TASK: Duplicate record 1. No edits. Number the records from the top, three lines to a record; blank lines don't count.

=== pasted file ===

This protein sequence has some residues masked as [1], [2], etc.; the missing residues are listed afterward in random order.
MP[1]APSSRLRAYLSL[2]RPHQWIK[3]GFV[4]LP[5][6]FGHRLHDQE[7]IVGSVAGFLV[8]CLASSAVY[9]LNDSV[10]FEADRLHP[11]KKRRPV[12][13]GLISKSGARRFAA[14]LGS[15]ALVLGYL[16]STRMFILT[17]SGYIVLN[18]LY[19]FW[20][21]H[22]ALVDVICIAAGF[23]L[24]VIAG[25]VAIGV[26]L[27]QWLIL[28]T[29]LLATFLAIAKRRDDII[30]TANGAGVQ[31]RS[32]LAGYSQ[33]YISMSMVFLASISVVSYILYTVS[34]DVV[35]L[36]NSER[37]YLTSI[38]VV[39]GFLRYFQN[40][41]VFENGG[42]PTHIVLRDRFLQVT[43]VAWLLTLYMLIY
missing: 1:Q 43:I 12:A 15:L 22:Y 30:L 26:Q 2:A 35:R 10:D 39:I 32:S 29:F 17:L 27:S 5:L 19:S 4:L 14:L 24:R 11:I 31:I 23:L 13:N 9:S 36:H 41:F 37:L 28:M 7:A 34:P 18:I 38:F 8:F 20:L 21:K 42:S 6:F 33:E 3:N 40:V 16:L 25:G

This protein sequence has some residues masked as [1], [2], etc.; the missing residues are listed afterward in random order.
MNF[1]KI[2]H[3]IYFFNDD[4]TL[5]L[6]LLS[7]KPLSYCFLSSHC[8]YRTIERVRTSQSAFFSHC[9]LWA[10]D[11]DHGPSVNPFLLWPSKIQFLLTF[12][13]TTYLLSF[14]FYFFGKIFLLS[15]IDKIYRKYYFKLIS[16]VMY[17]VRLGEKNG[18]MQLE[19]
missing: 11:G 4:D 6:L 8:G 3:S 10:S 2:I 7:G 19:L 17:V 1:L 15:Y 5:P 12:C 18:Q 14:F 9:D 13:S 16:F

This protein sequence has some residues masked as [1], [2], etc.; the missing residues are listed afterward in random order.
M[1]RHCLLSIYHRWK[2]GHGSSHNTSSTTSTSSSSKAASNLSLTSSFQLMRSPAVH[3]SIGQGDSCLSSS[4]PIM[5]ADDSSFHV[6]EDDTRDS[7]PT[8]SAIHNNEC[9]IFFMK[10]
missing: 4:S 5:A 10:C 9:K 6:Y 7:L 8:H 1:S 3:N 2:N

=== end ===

This protein sequence has some residues masked as [1], [2], etc.; the missing residues are listed afterward in random order.
MP[1]APSSRLRAYLSL[2]RPHQWIK[3]GFV[4]LP[5][6]FGHRLHDQE[7]IVGSVAGFLV[8]CLASSAVY[9]LNDSV[10]FEADRLHP[11]KKRRPV[12][13]GLISKSGARRFAA[14]LGS[15]ALVLGYL[16]STRMFILT[17]SGYIVLN[18]LY[19]FW[20][21]H[22]ALVDVICIAAGF[23]L[24]VIAG[25]VAIGV[26]L[27]QWLIL[28]T[29]LLATFLAIAKRRDDII[30]TANGAGVQ[31]RS[32]LAGYSQ[33]YISMSMVFLASISVVSYILYTVS[34]DVV[35]L[36]NSER[37]YLTSI[38]VV[39]GFLRYFQN[40][41]VFENGG[42]PTHIVLRDRFLQVT[43]VAWLLTLYMLIY
missing: 1:Q 43:I 12:A 15:L 22:Y 30:L 26:Q 2:A 35:R 10:D 39:I 32:S 29:F 17:L 27:S 5:L 19:S 4:L 14:L 24:R 11:I 31:I 23:L 13:N 9:S 36:H 41:F 37:L 28:M 7:A 34:P 18:I 38:F 8:F 20:L 21:K 42:S 6:F 33:E 3:N 40:V 16:L 25:G